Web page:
France says using Google Analytics violates GDPR laws

Europe is making a brutal campaign against the transfer of data from internet users located in the old continent to the American one. On this occasion, France has established that the use of Google Analytics is a violation of GDPR laws in the European Union, following Austria’s footsteps. This is not the only thing that happens in Europe around data protection and the services offered by companies established outside the European territory. Learn more in this article!

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France is the new country that fulfills the GDPR laws

The European continent has worked in recent years on a solid protection of users’ data located in Europe, hence the emergence of the GDPR laws. France is the new country to rule on the matter, and this time it focuses on the service offered by the giant Google, known as Google Analytics. The National Commission on Informatics and Liberty (CNIL) said that the transfer of data from Europe to the United States is not completely secure or sufficiently regulated, thus violating Articles 44 et seq. of the data protection decree.

“Although Google has adopted additional measures to regulate data transfers in the context of the Google Analytics functionality, these are not sufficient to exclude the accessibility of this data for U.S. intelligence services,” the CNIL said. “There is, therefore, a risk for French website users who use this service and whose data is exported.”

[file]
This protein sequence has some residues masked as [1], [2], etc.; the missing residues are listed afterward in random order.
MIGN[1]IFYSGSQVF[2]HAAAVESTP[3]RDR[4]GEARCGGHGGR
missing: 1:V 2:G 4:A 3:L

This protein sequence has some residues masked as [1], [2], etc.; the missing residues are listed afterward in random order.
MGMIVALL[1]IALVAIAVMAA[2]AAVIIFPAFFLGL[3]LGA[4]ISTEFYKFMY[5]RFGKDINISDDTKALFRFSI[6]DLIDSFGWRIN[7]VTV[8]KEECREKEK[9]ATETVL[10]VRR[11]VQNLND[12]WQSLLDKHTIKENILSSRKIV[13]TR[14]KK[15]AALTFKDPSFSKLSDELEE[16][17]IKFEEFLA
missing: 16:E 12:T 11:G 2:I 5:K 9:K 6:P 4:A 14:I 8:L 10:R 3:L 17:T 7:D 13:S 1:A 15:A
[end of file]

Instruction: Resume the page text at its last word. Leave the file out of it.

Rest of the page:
The commission recommends one of the websites that did not comply with the GDPR, which must adhere to the laws and protect the data of its users, ending the use of the metrics service offered by the California-based company. Although Google claims that the metrics offer anonymous data, they only give a general overview of how site traffic is behaving. But it is not enough for the European Union that has under its sight how foreign companies use user information.

Meta also faces problems with the EU

Google is not the only American company that is under the scrutiny of the European Parliament. Meta, the company that owns Facebook, Instagram, and WhatsApp, is also facing big problems in the old continent. This is because of the way the parliament wants to legislate the transfer of its citizens’ data. This has led to Meta possibly facing having to cancel the services of its platforms in Europe.
An extremely hard blow for Zuckerberg’s company, after never being able to enter a powerful market such as China. If Meta and the EU do not reach an agreement, the citizens of the countries that make up this parliament will not be able to have their accounts on these popular social networks again.

The GDPR laws are a very interesting text to study, offering great security measures for users from one of the oldest continents in the world. However, their execution is perhaps a bit extreme, which has led many companies based outside European territory to cancel their services in these countries. We will have to wait and see what happens, but the future of these platforms in Europe does not look very good. Keep in touch with our blog to read the latest news and innovations in the cybersecurity world.


Photo by Sophie Louisnard on Unsplash.

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